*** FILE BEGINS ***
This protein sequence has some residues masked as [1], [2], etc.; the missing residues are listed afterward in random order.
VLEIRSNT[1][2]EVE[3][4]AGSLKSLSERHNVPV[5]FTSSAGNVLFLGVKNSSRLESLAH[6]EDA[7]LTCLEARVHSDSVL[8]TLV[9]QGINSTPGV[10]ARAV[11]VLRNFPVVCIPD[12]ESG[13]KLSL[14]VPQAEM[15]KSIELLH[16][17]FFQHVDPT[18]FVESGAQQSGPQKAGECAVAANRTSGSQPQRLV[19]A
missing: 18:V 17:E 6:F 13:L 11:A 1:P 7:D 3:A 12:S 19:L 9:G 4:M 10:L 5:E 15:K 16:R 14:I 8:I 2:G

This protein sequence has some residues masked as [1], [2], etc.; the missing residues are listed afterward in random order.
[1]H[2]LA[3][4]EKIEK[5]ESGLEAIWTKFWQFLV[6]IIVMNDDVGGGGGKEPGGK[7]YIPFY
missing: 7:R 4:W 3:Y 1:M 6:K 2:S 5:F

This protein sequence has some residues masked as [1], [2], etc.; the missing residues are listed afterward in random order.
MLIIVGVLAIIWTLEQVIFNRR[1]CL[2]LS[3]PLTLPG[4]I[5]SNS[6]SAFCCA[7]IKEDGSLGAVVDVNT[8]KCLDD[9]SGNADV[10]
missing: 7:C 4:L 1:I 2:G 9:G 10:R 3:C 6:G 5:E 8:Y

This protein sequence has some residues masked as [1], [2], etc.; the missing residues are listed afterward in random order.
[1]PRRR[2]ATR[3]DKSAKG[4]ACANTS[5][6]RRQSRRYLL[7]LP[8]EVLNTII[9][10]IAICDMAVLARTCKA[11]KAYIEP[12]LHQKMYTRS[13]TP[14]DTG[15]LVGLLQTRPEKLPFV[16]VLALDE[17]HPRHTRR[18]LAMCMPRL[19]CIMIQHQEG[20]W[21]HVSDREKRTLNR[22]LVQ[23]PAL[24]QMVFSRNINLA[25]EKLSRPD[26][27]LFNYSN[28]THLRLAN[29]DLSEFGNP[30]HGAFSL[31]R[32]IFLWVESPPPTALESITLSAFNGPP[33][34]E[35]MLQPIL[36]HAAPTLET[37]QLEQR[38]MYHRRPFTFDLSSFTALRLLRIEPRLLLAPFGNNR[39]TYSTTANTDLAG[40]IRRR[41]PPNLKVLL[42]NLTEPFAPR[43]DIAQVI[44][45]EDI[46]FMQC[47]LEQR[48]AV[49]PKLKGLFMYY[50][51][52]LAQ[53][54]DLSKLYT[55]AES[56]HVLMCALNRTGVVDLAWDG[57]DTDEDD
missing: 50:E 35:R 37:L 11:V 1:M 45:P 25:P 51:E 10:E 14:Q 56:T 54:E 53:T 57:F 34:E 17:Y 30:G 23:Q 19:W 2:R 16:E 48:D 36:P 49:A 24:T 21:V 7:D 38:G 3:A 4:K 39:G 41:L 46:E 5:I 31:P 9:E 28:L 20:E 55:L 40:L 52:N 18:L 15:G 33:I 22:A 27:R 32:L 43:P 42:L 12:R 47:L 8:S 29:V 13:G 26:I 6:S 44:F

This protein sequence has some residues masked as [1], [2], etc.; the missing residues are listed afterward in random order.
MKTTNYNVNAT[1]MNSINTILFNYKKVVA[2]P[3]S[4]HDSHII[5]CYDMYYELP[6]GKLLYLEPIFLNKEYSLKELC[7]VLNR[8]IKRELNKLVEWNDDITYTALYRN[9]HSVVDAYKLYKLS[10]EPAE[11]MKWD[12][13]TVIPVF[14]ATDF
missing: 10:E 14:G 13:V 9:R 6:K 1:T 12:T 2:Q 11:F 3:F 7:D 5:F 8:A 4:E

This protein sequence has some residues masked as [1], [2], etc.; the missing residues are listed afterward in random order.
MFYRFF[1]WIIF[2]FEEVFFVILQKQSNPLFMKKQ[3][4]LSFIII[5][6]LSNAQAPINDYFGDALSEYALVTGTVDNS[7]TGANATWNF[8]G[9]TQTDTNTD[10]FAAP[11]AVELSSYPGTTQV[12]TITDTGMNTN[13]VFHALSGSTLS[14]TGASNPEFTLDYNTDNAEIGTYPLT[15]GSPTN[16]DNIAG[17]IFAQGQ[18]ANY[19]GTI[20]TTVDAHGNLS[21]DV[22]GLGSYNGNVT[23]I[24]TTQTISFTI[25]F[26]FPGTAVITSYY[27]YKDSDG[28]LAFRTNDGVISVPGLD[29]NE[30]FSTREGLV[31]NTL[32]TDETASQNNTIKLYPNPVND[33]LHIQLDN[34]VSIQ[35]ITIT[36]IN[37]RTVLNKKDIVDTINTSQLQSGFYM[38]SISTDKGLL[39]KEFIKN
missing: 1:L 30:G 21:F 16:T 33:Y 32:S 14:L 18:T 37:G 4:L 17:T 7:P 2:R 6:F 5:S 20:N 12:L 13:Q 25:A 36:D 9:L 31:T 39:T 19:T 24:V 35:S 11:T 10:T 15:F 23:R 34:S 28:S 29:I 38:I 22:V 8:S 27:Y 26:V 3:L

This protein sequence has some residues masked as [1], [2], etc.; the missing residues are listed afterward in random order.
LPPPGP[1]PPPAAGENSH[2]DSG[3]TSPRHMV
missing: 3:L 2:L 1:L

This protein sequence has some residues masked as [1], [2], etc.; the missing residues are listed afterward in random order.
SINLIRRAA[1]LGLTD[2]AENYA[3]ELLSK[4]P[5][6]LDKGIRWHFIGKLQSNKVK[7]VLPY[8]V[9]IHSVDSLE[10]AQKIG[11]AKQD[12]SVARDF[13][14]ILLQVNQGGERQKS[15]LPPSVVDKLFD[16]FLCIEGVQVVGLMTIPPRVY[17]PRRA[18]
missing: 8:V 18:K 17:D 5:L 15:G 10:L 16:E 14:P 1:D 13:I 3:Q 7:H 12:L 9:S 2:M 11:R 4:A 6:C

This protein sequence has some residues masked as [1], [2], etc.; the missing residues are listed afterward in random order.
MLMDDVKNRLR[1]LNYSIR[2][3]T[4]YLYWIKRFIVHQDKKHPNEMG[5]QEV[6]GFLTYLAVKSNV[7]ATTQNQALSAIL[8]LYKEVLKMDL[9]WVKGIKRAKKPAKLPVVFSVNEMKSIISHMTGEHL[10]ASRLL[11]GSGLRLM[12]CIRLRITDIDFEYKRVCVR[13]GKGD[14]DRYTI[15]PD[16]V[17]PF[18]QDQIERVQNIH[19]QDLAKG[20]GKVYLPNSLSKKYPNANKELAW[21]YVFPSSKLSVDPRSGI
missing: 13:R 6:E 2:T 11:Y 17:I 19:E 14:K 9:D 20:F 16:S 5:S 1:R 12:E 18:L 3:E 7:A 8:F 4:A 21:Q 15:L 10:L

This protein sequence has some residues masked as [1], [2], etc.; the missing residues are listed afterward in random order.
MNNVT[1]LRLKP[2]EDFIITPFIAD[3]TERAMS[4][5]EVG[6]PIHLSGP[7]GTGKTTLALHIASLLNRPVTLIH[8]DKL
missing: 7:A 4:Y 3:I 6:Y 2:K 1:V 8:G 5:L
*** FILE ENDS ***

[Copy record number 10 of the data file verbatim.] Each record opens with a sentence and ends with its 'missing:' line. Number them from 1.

This protein sequence has some residues masked as [1], [2], etc.; the missing residues are listed afterward in random order.
MNNVT[1]LRLKP[2]EDFIITPFIAD[3]TERAMS[4][5]EVG[6]PIHLSGP[7]GTGKTTLALHIASLLNRPVTLIH[8]DKL
missing: 7:A 4:Y 3:I 6:Y 2:K 1:V 8:G 5:L